Heart protein regulates blood vessel maintenance

May 11, 2009

Researchers identify a protein that regulates the physical state of blood vessels. The biochemical processes involved in this regulation are important in the study of cardiovascular health.

In a study led by Akiko Hata, PhD, of Tufts University School of Medicine, researchers have shown that a protein expressed in the heart, FHL2, inhibits the genes necessary for the quiescence of vascular smooth (vSMCs), which line . Vascular smooth muscle cells undergo a process in diseases such as atherosclerosis or normal tissue damage caused by balloon angioplasty where they transition between a resting and proliferative state. The ability to transition between the two states is necessary for the normal development of blood vessels, regulating blood pressure, and repairing vessels that suffer from injury.

"By understanding the pathways that modulate vSMCs, we are closer to being able to develop reagents to ameliorate abnormal function of blood vessels," says Hata, associate professor at Tufts University School of Medicine and a member of the biochemistry program faculty at the Sackler School of Graduate Biomedical Sciences at Tufts.

The researchers have previously shown that BMPs (Bone Morphogenetic Proteins) play a role in the maintenance of smooth muscle cells in the pulmonary artery. In this study, the research demonstrates that FHL2 (Four-and-a-Half LIM Domain Protein 2) inhibits activation of genes that are involved in contraction of smooth muscle cells by at least one of the BMPs.

"We also found that FHL2 is important in the regulation of vasomotor tone, or the contraction and relaxation of muscles in the blood vessel. This is important because dysfunction in vasomotor tone is thought to cause high blood pressure. Our study demonstrates that FHL2 is essential in modulating the physical state of vSMCs, which is essential in regulating vascular motor function," says Hata.

More information: Neuman NA, Ma S, Schnitzler GR, Zhu Y, Lagna, G, and Hata A. The Journal of Biological Chemistry. 2009. (May 8); 284 (19): 13202-13212. "The Four-and-a-half LIM Domain Protein 2 Regulates Vascular Smooth Muscle Phenotype and Vascular Tone." Published online March 5, 2009, doi: 10.1074/jbc.M900282200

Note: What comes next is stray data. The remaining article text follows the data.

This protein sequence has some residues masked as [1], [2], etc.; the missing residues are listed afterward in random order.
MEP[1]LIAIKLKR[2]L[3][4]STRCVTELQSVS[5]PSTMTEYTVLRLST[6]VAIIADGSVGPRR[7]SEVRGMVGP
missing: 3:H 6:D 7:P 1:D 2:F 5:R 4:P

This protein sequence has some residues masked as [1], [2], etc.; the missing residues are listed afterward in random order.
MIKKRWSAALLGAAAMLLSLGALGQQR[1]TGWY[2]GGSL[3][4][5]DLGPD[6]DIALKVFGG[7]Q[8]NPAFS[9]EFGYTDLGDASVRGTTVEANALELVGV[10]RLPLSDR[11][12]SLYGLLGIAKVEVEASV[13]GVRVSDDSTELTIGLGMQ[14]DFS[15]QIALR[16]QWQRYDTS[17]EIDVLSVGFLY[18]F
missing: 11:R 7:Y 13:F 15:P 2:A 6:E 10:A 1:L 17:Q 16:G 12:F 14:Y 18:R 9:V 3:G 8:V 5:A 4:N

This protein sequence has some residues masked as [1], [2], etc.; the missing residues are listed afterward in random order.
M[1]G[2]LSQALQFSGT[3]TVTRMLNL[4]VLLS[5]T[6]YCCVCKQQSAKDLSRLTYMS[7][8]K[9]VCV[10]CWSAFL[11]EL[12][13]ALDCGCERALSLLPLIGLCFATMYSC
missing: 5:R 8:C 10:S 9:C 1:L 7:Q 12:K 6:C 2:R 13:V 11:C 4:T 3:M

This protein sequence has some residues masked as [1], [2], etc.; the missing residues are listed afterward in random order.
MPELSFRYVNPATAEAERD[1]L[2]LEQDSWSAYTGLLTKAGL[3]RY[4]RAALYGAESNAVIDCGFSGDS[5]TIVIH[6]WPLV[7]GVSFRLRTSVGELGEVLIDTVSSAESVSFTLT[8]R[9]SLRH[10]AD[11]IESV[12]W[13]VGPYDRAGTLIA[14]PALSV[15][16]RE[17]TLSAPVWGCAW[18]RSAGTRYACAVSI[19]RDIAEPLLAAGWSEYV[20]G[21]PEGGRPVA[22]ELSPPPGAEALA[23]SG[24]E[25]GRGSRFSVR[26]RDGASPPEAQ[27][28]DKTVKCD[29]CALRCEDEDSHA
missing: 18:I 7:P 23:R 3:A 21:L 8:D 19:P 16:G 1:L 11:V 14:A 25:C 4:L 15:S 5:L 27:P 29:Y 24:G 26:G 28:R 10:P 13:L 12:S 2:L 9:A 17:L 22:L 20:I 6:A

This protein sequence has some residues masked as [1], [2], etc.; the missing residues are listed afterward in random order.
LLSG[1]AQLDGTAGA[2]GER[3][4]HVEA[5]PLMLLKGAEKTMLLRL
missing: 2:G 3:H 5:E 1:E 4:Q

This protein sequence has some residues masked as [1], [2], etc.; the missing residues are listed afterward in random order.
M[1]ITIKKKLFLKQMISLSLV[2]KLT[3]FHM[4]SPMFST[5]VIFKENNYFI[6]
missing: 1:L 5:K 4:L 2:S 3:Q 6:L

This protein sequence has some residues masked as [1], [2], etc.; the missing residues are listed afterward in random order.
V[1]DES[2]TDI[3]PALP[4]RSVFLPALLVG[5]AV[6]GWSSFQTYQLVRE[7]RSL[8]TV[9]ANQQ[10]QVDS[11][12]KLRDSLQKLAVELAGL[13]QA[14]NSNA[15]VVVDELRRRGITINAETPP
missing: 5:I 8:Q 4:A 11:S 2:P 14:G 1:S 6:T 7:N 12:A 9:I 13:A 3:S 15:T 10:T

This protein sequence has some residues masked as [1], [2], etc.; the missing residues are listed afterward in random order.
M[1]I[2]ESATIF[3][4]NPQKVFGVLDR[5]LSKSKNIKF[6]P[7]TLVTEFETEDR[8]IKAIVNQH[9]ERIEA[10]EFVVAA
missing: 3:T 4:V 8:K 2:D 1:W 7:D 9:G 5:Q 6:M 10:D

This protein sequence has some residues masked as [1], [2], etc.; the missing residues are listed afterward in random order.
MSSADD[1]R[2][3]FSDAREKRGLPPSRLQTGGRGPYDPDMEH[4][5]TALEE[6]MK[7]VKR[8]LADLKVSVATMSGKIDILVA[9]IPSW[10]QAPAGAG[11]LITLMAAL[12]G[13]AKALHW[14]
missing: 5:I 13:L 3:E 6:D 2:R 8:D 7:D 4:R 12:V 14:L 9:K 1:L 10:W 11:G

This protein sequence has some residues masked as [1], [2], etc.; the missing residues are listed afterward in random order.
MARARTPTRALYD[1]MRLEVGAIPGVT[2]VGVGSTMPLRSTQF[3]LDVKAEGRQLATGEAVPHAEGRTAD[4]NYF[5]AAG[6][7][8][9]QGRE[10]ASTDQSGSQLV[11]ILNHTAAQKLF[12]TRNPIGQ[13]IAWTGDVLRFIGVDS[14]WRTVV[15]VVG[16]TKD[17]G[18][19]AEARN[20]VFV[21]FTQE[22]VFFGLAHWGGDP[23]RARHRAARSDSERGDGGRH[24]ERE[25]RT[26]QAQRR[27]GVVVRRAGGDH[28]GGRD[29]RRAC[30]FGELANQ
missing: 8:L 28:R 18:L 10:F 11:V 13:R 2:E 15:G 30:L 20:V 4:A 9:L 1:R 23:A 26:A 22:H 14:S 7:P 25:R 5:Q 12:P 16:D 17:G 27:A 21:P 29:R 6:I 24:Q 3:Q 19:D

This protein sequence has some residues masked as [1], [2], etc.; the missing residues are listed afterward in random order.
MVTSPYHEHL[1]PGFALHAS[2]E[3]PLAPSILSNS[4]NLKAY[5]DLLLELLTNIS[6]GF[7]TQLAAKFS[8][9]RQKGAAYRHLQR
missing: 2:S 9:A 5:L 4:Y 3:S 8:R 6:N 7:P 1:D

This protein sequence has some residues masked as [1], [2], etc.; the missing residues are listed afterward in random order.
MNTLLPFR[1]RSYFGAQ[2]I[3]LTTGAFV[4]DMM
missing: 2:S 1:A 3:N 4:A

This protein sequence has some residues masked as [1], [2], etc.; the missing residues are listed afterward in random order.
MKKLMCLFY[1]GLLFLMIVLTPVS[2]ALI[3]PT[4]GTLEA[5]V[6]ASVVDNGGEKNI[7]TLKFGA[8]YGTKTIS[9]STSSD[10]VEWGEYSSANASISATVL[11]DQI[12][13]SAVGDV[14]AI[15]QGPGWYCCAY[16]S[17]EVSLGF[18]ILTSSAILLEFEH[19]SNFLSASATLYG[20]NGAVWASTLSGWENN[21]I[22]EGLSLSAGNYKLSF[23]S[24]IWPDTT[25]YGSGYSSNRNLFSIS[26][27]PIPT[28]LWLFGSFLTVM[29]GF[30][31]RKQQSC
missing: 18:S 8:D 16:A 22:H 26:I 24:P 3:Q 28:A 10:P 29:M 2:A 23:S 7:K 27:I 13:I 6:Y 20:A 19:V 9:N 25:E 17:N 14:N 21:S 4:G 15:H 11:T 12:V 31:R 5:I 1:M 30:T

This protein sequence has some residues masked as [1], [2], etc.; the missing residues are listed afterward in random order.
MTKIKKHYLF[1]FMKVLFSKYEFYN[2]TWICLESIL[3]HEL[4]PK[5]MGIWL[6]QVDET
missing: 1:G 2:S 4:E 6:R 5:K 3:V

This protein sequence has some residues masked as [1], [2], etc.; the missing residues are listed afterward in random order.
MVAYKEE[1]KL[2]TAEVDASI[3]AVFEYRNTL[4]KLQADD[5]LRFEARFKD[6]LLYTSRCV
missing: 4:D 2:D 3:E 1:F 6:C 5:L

Source: Tufts University

Explore further: Jumping hurdles in the RNA world

add to favorites email to friend print save as pdf

Related Stories

Protein identified that plays role in blood flow

Sep 18, 2008

For years, researchers have known that high blood pressure causes blood vessels to contract and low blood pressure causes blood vessels to relax. Until recently, however, researchers did not have the tools to determine the ...

How blood flow dictates gene expression

Dec 20, 2006

Researchers at the University of Pennsylvania School of Medicine have pinpointed a key regulatory protein that translates blood flow into gene expression. The investigators showed that in a model of mouse embryonic ...

Need microRNA processing? Get Smad

Jun 11, 2008

Researchers at Tufts University School of Medicine and Tufts Medical Center have found that Smad proteins regulate microRNA (miRNA) processing. Understanding the role of Smad proteins enables researchers to investigate abnormal ...

Recommended for you

Jumping hurdles in the RNA world

Nov 21, 2014

Astrobiologists have shown that the formation of RNA from prebiotic reactions may not be as problematic as scientists once thought.

New computer model sets new precedent in drug discovery

Nov 18, 2014

A major challenge faced by the pharmaceutical industry has been how to rationally design and select protein molecules to create effective biologic drug therapies while reducing unintended side effects - a challenge that has ...

Finding new ways to make drugs

Nov 18, 2014

Chemists have developed a revolutionary new way to manufacture natural chemicals and used it to assemble a scarce anti-inflammatory drug with potential to treat cancer and malaria.

User comments : 0

Please sign in to add a comment. Registration is free, and takes less than a minute. Read more

Click here to reset your password.
Sign in to get notified via email when new comments are made.